Sen. Bernie SandersBernie SandersUnder pressure, Democrats cut back spending The Memo: Cuts to big bill vex Democrats Democrats say they're committed to reducing emissions in Biden plan MORE has raised $15 million in his first two months on the campaign trail as he looks to bankroll his bid against frontrunner Hillary Clinton’s massive war chest.
“It’s a tremendous start, we are on our way to building a massive campaign fundraising organization built on small donors all around the country,” Tad Devine, a Sanders aide, told The Hill, after the campaign released a snapshot of its fundraising totals on its website.
Devine added that the campaign had spent only a “few million” in its first two months, which he believes speaks to the way they will be conserving money for the fight.
Sanders is known for his economic populism, which has trickled down to the campaign’s fundraising strategy. The Vermont independent has said he won’t bless a super-PAC for donors to give unlimited funds to support him.
Sanders received donations from 250,000 people, with 99 percent of those for $250 or less. That’s all part of the Sanders campaign’s plan to build out a large base of as many as one million contributors who aren’t all maxed out under campaign limits, so that they can refinance the campaign down the road, Devine said.
“That’s a strategic objective, we are not trying to find as many people as we can max out who can no longer give us money if we are successful,” he said.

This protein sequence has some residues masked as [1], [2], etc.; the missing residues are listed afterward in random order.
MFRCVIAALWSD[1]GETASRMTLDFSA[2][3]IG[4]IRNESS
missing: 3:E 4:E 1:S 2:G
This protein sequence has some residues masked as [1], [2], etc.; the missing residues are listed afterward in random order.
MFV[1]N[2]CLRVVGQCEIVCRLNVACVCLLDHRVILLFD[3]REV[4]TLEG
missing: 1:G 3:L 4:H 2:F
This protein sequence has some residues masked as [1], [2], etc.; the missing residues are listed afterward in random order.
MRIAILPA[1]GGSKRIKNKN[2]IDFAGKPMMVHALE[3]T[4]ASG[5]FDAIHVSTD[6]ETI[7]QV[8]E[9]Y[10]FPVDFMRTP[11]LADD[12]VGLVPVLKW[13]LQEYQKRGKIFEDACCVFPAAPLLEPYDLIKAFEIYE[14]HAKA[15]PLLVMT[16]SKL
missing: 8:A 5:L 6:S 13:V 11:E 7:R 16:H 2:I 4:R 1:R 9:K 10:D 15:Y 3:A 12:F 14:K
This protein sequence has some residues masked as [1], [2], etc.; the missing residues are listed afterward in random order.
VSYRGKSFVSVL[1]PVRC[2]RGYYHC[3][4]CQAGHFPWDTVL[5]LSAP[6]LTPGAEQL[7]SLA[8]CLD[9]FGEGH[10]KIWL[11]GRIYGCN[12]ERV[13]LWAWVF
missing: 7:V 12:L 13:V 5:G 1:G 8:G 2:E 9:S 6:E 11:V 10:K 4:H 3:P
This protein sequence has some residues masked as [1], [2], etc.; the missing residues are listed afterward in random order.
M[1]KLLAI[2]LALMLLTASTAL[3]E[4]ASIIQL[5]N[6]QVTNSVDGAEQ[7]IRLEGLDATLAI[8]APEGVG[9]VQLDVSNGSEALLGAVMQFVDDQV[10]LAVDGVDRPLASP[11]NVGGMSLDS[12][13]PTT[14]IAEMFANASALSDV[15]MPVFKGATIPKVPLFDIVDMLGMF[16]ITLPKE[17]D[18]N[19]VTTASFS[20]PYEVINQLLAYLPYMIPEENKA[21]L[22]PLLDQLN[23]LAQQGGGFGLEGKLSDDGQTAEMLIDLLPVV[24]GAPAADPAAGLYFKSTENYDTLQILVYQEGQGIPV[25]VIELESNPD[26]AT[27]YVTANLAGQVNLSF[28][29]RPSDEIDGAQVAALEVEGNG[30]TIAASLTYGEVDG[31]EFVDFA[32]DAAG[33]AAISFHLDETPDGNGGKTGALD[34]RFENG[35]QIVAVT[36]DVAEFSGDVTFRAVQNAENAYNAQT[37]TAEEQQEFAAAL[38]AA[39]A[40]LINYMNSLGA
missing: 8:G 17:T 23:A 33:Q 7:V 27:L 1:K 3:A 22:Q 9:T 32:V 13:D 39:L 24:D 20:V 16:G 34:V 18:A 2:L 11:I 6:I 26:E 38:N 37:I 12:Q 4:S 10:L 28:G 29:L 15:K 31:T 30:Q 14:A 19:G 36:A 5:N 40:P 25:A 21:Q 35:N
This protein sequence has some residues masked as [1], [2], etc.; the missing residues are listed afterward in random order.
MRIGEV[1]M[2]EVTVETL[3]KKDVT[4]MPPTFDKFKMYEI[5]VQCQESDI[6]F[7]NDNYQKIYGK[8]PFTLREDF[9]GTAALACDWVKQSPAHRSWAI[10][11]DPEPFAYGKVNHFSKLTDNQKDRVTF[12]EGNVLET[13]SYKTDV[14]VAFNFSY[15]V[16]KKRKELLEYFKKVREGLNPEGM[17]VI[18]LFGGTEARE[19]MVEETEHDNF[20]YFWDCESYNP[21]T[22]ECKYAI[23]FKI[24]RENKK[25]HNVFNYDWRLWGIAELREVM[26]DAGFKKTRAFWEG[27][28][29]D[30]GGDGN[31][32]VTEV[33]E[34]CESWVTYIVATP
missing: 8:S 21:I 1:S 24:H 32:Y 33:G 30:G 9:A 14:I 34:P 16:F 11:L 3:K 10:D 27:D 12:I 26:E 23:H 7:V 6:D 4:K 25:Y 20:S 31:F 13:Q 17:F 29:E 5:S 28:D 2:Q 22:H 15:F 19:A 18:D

“We’re trying to find as many people as possible who would give us a little money and if we are successful, would be motivated to give us more.”
Sanders’ has said from the start that he knows he’ll be vastly outspent by his opponents, specifically Clinton and her massive fundraising operation. Her campaign announced a record $45 million quarter haul on Thursday.
Devine said that the record-breaking numbers haven’t deterred the campaign.
“If Bernie is going to succeed in this process, and I believe he has a good chance at doing it, it’s going to be because we don’t react to what anybody does—what [Martin] O’Malley does, what Hillary does, [Jim] Webb, what the Republicans are doing. We really have to chart our own, unique, course,” he said.
“They’ve got tonnage on the other side. We have to have the strongest message and the strongest messenger.”
June marked the end of the fundraising deadline for the presidential field. While candidates aren't required to report donations until mid-June, some have preemptively released figures to tout their totals. More specific information on the fundraising efforts will be gleaned from the reports filed in the next few weeks.
This story was updated at 1:42 p.m.